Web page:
Using QuickCheck

Quickcheck is a framework to generate arbitrary input to test properties.

There’s 2 mains part in the framework:

  • the arbitrary framework: encode rules on how to generate your inputs.
  • the properties framework: encore what properties to check.

note I’m using QuickCheck v2.4 in examples, but it mostly apply to QuickCheck v2 in general.

Generating input

First, the arbitrary class is the backbone of generating data. it’s define as such:

class Arbitrary a where
        arbitrary :: Gen a
        shrink :: a -> [a]

Quickcheck will generate randomized data using the Arbitrary class, and by default it comes with most basic types already instanciated. see Hackage Arbitrary page for the full documentation. What left to do is fill the blank between your types and the basic types.

For example defining arbitrary for a simple Foo data type:

data Foo = Foo Int Int

instance Arbitrary Foo where
         -- we get 2 arbitrary ints and create a Foo type from it
         arbitrary = do
              i1 <- arbitrary
              i2 <- arbitrary
              return (Foo i1 i2)
         -- idiomaticly it's easier to write
         arbitrary = liftM2 Foo arbitrary arbitrary

Said differently, you combine multiple arbitrary instances for each of your basic types composed in the type you want to define.

To help you define your instances or generator, you get the following function already defined:

  • arbitrarySizedIntegral : generate an arbitrary integral value.
  • arbitraryBoundedIntegral : generate a bounded arbitrary integral value.
  • arbitrarySizedBoundedIntegral : same as above, but more likely to do small numbers.
  • arbitrarySizedFractional : generate an arbitrary fractional type value.
  • arbitraryBoundedRandom : generate an arbitrary value for a bounded and random type.
  • vector : generate an arbitrary list of specific size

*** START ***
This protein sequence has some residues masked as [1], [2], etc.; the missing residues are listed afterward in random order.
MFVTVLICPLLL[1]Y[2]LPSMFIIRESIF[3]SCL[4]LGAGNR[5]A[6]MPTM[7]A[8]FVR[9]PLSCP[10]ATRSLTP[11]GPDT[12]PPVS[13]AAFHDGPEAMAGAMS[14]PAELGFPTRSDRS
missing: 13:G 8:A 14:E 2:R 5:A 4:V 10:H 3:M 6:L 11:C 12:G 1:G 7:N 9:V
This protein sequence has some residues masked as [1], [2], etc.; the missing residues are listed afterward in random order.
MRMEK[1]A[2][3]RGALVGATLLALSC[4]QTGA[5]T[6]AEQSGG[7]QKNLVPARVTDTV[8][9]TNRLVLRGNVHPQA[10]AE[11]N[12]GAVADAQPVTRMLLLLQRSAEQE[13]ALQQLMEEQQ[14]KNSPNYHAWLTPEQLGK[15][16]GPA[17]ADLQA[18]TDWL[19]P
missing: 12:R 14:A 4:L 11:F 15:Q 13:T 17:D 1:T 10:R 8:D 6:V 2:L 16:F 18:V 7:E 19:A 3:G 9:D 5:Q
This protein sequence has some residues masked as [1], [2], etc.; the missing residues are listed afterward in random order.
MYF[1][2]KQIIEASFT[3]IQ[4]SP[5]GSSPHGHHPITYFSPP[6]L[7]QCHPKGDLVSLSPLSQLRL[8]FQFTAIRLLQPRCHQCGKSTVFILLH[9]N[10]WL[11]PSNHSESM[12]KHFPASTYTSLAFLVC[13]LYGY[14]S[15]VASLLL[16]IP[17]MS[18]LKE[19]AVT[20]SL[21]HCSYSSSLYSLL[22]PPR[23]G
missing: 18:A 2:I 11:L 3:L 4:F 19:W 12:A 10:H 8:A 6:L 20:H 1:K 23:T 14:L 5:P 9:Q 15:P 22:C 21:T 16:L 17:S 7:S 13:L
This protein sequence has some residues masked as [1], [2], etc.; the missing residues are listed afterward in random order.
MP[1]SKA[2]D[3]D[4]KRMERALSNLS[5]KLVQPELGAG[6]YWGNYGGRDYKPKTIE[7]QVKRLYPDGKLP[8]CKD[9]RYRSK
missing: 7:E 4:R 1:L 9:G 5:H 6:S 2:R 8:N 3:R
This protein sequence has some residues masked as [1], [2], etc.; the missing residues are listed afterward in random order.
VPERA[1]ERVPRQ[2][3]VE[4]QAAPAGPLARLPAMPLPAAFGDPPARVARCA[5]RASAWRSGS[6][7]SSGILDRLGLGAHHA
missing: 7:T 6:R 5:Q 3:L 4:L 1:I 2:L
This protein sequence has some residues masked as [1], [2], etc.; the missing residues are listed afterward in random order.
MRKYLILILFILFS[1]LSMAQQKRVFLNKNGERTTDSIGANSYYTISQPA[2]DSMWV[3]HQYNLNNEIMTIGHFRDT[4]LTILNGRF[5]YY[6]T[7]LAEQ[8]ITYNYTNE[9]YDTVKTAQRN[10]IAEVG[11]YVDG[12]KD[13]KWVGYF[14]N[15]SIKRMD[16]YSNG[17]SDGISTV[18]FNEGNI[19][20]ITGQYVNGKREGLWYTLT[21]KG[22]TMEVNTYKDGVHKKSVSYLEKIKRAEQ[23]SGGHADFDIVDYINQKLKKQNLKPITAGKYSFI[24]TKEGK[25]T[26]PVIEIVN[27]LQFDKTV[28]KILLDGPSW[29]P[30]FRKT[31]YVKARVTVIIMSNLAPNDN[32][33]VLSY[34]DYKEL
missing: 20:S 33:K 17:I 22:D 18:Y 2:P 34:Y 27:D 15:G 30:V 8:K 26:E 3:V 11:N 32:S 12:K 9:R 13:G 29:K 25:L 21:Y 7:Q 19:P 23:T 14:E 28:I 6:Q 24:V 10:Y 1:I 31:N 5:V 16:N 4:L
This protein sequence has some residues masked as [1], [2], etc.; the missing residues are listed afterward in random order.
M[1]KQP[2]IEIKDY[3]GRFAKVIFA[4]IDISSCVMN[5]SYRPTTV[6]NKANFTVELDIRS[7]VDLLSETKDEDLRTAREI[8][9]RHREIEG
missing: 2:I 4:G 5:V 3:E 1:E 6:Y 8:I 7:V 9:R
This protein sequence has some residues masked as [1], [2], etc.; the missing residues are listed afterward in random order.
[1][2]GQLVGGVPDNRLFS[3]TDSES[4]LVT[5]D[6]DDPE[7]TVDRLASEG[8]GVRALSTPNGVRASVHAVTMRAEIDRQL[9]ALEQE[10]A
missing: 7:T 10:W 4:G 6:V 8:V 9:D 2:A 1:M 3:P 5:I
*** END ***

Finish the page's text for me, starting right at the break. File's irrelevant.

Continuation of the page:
– a uuid has to be 16 word8 data UUID = UUID [Word8]

    instance Arbitrary UUID where arbitrary = liftM UUID (vector 16)

Now to complete the generators, there’s even more helpers available in the Gen module. Hackage Gen page

We can use the sample function to test the output of a generator, for example for the previous UUID example:

#> let a = arbitrary :: Gen UUID
#> sample a
UUID [0,0,1,0,1,0,0,0,1,0,1,1,0,1,0,1]
UUID [0,0,1,0,0,0,1,1,1,0,0,1,0,1,0,1]
UUID [2,1,1,2,2,2,0,0,0,1,0,2,0,0,2,0]
UUID [2,3,0,1,4,3,1,3,2,0,4,2,3,4,4,4]
UUID [8,7,6,8,8,5,7,4,5,4,6,5,2,3,6,0]
UUID [1,2,6,9,2,15,1,3,11,12,9,6,7,8,5,13]
UUID [6,13,11,7,10,5,16,15,13,7,6,15,16,12,6,15]
UUID [17,32,9,3,23,23,31,12,26,0,22,24,28,27,13,0]
UUID [32,18,1,40,37,51,18,39,43,0,38,39,51,0,15,43]
UUID [125,99,2,75,43,1,15,119,95,23,128,30,31,104,39,89]
UUID [126,40,48,195,99,249,17,191,161,53,59,7,170,202,150,126]

a second run will have a different result. Quickcheck use the random generator for the input.

All generator can be combined and tweaked, using combinators:

  • sized : very useful to generate recursive data that are not infinite.
  • suchThat : generate data that have specific requirements.
  • choose : same as suchThat, but just specify a lower and upper bound on a data set.
  • oneOf : combine multiple generator in a list, and alternate randomly between all those generator to generate data.
  • frequence : same as oneOf, but instead of choosing randomly the generator, each generator have a frequency associated with them.
  • elements : take a list of value and get value from the list randomly. this is useful to simple algebraic type.